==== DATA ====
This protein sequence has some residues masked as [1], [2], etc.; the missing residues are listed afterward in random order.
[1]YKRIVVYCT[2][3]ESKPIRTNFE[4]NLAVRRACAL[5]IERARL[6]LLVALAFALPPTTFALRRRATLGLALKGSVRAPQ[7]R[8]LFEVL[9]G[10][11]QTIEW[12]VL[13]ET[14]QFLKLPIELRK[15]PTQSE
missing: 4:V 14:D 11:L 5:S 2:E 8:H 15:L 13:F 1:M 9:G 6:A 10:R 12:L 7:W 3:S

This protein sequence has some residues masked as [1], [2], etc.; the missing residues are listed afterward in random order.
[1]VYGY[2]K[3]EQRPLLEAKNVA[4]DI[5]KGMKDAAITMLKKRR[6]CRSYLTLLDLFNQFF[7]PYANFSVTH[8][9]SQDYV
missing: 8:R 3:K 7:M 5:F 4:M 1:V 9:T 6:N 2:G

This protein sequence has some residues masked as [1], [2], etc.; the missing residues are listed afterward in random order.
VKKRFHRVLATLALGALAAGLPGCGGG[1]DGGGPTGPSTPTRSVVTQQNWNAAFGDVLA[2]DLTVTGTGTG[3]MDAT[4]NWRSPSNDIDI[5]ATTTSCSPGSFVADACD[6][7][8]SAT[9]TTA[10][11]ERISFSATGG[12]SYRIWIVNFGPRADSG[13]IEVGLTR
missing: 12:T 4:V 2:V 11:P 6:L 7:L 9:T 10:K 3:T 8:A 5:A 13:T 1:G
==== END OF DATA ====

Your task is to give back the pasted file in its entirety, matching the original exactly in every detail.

This protein sequence has some residues masked as [1], [2], etc.; the missing residues are listed afterward in random order.
[1]YKRIVVYCT[2][3]ESKPIRTNFE[4]NLAVRRACAL[5]IERARL[6]LLVALAFALPPTTFALRRRATLGLALKGSVRAPQ[7]R[8]LFEVL[9]G[10][11]QTIEW[12]VL[13]ET[14]QFLKLPIELRK[15]PTQSE
missing: 4:V 14:D 11:L 5:S 2:E 8:H 15:L 13:F 1:M 9:G 6:A 10:R 12:L 7:W 3:S

This protein sequence has some residues masked as [1], [2], etc.; the missing residues are listed afterward in random order.
[1]VYGY[2]K[3]EQRPLLEAKNVA[4]DI[5]KGMKDAAITMLKKRR[6]CRSYLTLLDLFNQFF[7]PYANFSVTH[8][9]SQDYV
missing: 8:R 3:K 7:M 5:F 4:M 1:V 9:T 6:N 2:G

This protein sequence has some residues masked as [1], [2], etc.; the missing residues are listed afterward in random order.
VKKRFHRVLATLALGALAAGLPGCGGG[1]DGGGPTGPSTPTRSVVTQQNWNAAFGDVLA[2]DLTVTGTGTG[3]MDAT[4]NWRSPSNDIDI[5]ATTTSCSPGSFVADACD[6][7][8]SAT[9]TTA[10][11]ERISFSATGG[12]SYRIWIVNFGPRADSG[13]IEVGLTR
missing: 12:T 4:V 2:V 11:P 6:L 7:L 9:T 10:K 3:T 8:A 5:A 13:T 1:G